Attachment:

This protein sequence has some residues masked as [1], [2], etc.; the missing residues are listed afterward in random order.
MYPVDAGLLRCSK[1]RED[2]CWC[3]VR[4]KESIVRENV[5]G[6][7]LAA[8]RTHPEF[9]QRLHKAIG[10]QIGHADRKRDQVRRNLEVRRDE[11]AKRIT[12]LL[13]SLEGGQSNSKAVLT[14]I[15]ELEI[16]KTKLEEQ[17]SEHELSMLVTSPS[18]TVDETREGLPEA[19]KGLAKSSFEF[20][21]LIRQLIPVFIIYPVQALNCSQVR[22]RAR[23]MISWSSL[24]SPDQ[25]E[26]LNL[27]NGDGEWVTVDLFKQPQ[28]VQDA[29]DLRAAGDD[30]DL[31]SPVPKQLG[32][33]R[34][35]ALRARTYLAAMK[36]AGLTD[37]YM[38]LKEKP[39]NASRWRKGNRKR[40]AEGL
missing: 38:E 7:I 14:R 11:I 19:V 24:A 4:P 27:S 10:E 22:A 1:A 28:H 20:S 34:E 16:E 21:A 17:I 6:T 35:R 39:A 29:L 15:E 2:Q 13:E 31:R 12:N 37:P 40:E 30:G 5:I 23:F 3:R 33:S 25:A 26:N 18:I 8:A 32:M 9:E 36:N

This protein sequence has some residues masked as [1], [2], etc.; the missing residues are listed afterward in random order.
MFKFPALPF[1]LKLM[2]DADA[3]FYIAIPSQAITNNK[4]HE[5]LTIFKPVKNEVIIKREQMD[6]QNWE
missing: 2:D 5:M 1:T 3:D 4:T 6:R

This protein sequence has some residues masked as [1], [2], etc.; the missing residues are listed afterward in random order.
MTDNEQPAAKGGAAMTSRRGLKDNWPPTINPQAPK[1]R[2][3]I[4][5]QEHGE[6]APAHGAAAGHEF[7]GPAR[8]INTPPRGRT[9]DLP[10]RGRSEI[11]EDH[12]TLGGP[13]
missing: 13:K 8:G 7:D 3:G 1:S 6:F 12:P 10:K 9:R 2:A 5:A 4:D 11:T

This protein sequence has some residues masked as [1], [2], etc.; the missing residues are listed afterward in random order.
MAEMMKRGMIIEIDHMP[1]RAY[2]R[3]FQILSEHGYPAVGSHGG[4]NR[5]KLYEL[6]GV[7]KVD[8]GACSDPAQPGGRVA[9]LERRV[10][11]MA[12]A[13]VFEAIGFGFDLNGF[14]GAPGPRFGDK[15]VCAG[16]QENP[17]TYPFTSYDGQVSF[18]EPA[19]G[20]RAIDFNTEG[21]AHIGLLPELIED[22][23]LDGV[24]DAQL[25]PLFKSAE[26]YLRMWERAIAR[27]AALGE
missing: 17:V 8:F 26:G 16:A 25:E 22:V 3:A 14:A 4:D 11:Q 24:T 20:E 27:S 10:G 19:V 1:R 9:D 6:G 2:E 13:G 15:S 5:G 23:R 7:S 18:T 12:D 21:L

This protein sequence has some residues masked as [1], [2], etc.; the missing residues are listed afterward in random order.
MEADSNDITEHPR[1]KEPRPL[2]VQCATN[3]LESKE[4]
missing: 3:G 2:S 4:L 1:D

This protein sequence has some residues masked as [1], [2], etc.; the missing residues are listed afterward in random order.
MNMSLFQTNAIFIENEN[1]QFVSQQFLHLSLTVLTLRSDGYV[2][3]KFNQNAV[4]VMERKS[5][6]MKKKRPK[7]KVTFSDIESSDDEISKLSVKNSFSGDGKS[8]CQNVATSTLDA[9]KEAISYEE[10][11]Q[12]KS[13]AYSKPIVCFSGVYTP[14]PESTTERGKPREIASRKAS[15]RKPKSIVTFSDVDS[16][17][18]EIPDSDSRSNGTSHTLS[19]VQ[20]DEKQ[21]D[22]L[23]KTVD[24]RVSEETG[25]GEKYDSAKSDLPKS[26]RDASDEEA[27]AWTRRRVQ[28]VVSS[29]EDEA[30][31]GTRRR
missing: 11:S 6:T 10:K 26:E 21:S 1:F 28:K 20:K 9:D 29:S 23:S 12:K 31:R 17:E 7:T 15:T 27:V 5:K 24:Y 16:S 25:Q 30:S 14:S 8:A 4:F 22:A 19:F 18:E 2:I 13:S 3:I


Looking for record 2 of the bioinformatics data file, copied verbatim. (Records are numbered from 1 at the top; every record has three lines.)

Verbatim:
This protein sequence has some residues masked as [1], [2], etc.; the missing residues are listed afterward in random order.
MFKFPALPF[1]LKLM[2]DADA[3]FYIAIPSQAITNNK[4]HE[5]LTIFKPVKNEVIIKREQMD[6]QNWE
missing: 2:D 5:M 1:T 3:D 4:T 6:R